Saturday, 26 July 2014

When creativity left me in the lurch

Click on this e-news to read it at full size
There's nothing like health issues to deprive one of what normally flows with ease. So it has been for me since preparing for the two exhibitions in West Yorkshire and then Shropshire. My dear and supportive husband ill for most of the time, and then I discover I have breast cancer. Whilst waiting for hospital dates for a mastectomy, and worrying about RQ (husband), I lose all sense of motivation. Work sits awaiting my attention. How ridiculous is this, when normally thoughts overflow, baskets are piled high with fabrics, the camera records ... Tonight, pulling myself together, I play with a new style of personal e-news .... I need to move on.

Friday, 20 June 2014

Todmorden missing word-spills

Yesterday's missing words
There was no time when I posted about Todmorden yesterday to include the word-spills that I had written about fibre art, and the lovely little town in west Yorkshire. Here they are now.

Thursday, 19 June 2014

Todmorden tugs at the heart

The 'Rochdale' canal running through Todmorden, West Yorkshire, UK
The last time I posted on this Blog - back in April - I referred to the two exhibitions at which I had been invited to participate. I outlined some experimental work for the 'Arts & Garden Festival' I will be at in a week's time - in Shropshire. All work on that has been in abeyance whilst I worked on the first exhibition. Those of you who kindly follow this blog may not have seen the many postings on Facebook relating to the  this first event, which opens tomorrow in Todmorden, from where I am writing this. So you may be bemused at what follows:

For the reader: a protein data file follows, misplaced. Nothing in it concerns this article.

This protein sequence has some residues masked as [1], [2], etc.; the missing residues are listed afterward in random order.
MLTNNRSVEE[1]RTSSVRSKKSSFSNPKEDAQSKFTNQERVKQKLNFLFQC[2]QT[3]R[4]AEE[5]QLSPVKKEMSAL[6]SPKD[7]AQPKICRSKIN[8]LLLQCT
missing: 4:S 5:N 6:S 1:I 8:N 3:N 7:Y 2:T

from 'Mapping Garden Treasures'
For weeks now, I have been working on seven mixed-media creations for 'The Garden of Earthly Delights' at the Water Street Gallery, Todmorden, West Yorkshire, UK. It runs until 31st August, with a preview for invited guests this evening. Five of my pieces are for sale - my zig-zag book structures all based on unusual garden/plant-related themes, some with a distinct twist - images, paper napkins and my own words, stitched to antique maps.

I also had the daft idea back in January of creating an art-installation piece - a 'Dream Coat of Earthly Delights'. And thus began the dream coat saga - a full-size lined coat made entirely of paper fused to muslin; hundreds of photo collaged images and my own word whispers. Here's the explanation I wrote last night at the request of the Gallery curator to accompany the exhibit - it's such an honour to be participating within such an inspiring and ingenious venue.